The Road To Redemption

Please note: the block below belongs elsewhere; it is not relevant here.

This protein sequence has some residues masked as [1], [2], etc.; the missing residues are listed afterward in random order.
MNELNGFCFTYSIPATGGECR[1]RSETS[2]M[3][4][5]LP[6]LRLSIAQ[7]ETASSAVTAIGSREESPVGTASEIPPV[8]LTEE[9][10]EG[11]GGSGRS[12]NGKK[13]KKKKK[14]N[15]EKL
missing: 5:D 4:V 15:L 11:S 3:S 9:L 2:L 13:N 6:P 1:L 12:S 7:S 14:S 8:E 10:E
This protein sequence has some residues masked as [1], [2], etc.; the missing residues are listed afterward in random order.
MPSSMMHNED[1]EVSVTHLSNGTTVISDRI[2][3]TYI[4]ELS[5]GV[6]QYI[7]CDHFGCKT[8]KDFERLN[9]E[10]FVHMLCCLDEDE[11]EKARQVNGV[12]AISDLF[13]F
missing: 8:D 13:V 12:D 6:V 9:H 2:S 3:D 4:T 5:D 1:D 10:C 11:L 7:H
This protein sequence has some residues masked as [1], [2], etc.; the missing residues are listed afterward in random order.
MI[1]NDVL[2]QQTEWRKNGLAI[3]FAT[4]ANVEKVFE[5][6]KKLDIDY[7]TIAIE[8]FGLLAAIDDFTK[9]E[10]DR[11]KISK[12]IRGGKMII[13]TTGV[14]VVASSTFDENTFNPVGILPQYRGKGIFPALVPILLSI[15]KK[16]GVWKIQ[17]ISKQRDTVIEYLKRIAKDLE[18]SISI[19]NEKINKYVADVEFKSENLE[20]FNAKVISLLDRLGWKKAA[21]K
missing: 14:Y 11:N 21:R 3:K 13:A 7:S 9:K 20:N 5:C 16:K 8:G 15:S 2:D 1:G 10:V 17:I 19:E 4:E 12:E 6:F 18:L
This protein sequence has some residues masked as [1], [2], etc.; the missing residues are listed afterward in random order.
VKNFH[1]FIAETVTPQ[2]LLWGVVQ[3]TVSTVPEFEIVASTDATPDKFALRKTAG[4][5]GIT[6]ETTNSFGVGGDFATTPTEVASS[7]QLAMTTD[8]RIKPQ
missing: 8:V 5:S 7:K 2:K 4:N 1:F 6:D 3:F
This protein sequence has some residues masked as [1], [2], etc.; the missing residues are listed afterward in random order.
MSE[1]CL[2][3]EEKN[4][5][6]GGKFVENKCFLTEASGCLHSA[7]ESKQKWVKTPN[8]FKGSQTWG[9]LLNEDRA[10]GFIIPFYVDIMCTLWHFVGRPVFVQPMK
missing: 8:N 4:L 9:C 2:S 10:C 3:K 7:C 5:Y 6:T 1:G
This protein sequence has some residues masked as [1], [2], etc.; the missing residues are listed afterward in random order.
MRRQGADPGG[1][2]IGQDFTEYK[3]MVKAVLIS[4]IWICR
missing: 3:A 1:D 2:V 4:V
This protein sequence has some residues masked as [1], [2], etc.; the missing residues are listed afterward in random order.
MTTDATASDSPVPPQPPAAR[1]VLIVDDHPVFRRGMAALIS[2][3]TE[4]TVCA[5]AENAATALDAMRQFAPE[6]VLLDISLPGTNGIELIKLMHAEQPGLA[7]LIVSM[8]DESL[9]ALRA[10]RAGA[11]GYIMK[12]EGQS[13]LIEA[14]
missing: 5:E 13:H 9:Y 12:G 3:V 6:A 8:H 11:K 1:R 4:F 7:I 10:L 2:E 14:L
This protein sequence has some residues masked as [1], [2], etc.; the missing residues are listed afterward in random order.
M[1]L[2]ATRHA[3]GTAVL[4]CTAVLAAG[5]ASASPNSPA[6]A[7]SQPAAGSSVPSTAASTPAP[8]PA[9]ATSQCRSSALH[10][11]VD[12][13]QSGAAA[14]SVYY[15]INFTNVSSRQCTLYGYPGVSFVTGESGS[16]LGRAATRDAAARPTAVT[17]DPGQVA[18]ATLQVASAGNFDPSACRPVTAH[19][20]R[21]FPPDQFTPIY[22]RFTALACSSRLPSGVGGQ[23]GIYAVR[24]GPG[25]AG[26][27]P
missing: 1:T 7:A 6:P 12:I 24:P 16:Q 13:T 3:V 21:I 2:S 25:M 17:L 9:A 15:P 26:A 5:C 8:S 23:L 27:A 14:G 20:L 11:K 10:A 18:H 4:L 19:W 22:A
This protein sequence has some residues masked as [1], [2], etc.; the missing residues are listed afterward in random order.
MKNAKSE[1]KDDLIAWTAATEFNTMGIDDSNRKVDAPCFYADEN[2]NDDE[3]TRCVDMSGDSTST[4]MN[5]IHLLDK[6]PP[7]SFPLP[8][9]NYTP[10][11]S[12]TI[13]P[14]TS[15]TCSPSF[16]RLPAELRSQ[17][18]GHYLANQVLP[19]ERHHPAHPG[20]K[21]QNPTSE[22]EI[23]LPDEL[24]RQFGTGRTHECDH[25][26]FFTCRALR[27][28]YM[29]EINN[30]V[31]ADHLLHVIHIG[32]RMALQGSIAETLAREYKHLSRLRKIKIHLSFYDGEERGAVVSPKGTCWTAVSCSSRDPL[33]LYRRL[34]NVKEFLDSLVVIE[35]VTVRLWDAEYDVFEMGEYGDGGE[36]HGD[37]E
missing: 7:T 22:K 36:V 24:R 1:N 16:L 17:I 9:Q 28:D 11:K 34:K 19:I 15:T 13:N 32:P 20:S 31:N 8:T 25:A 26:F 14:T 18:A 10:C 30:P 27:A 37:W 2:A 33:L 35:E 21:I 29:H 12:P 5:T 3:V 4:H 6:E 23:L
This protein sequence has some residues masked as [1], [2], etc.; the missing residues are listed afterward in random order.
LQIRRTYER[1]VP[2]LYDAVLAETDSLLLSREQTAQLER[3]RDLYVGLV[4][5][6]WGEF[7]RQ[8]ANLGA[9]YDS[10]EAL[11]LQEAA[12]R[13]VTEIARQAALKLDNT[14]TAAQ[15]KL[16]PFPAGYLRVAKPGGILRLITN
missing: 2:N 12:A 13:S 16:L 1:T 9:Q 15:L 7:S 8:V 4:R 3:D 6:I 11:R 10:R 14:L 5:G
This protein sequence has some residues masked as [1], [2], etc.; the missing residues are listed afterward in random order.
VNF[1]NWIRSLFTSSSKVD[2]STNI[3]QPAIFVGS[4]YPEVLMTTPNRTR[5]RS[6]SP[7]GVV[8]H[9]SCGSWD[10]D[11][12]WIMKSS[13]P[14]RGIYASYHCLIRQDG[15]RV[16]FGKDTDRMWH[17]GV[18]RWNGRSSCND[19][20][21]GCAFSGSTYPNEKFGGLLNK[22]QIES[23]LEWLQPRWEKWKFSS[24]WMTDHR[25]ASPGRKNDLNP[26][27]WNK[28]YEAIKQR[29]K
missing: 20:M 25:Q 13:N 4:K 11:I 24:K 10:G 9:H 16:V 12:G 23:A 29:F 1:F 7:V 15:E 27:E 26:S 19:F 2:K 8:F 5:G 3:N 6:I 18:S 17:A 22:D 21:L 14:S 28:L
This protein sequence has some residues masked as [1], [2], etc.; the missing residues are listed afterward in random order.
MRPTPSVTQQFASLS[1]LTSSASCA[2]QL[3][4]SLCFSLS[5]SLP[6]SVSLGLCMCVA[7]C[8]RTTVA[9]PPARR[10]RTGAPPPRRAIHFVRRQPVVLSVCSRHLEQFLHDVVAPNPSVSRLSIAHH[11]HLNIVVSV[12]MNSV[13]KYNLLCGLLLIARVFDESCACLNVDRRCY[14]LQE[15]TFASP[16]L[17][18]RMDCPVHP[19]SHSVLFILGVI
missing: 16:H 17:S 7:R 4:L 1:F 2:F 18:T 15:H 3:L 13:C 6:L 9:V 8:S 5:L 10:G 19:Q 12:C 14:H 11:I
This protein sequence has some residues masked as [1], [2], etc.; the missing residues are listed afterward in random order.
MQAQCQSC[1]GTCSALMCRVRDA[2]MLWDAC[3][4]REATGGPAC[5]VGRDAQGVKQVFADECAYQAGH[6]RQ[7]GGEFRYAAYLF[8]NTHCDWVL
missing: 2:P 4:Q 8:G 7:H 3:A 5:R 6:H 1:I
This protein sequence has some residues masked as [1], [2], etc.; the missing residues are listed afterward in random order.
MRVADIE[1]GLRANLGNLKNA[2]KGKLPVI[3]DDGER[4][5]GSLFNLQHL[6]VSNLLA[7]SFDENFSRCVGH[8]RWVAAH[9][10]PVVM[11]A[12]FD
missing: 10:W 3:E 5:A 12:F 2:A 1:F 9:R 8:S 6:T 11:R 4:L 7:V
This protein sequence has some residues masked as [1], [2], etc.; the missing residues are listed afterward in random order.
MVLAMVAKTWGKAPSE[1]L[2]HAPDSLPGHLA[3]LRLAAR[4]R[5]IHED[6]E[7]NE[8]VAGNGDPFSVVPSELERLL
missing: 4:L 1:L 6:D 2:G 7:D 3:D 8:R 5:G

I remember the day I finished editing the video for “Alcohol” like it was yesterday. It was May of 2015, and the air was filled with the smell of booze and the distant hum of the city. I was drinking vodka every day back then, hiding it from Storm as I snuck bottles in and out of the garage like a thief in the night. I was ashamed of what I was doing, but I couldn’t stop myself. The alcohol was my crutch, my way of coping with the pressure and stress that came with my relentless pursuit of success. As I sat at my computer, the screen casting a pale blue glow on my face, I felt drunk and deep in thought. I was trying to figure out a way to promote the record, and a thought struck me: maybe people battling with addiction would resonate with this track. And so, with shaky hands and blurred vision, I began digging deep into the internet for AA meetings. This was a moment that would stick with me for years, as I had no idea how sensitive of a subject alcoholism was. It seemed selfish and ignorant to even reach out to these people, knowing that I had no intentions of letting go of the bottle at that time. The irony of it all wasn’t lost on me. Even in the video itself, I was seen pounding back multiple bottles of Hennessy throughout the day we were shooting. Though the track was a very real moment in my life referencing a very real problem, I hadn’t yet acknowledged the severity of my situation. That’s the insidious nature of alcohol; it can make everything seem okay when it’s not. For years, those few initial emails I had sent out haunted me, making me feel as though I was pissing on the sobriety of others, while I remained a drunk spiraling out of control. Even years later, as I sat in my living room in another drunken stupor, I found myself registering to become an ordained minister, all because “I wanted to be a wedding singer and could offer package deals.” My life was a wreck for far too long, and with every day that passes, I find myself having to forgive myself for the things I remember happening when I was at my worst. Something big is coming, and the amount of work I’ve had to do internally and externally brings tears to my eyes. This has been quite a ride, and it’s far from over. I’m hoping that beyond leaving my family a detailed account of my existence, something I do or say helps you in your journey to becoming the best version of yourself. Every decision, every struggle, and every triumph has led me to where I am today. And as I look back on those dark days and the person I once was, I’m grateful for the lessons I’ve learned and the person I’ve become.

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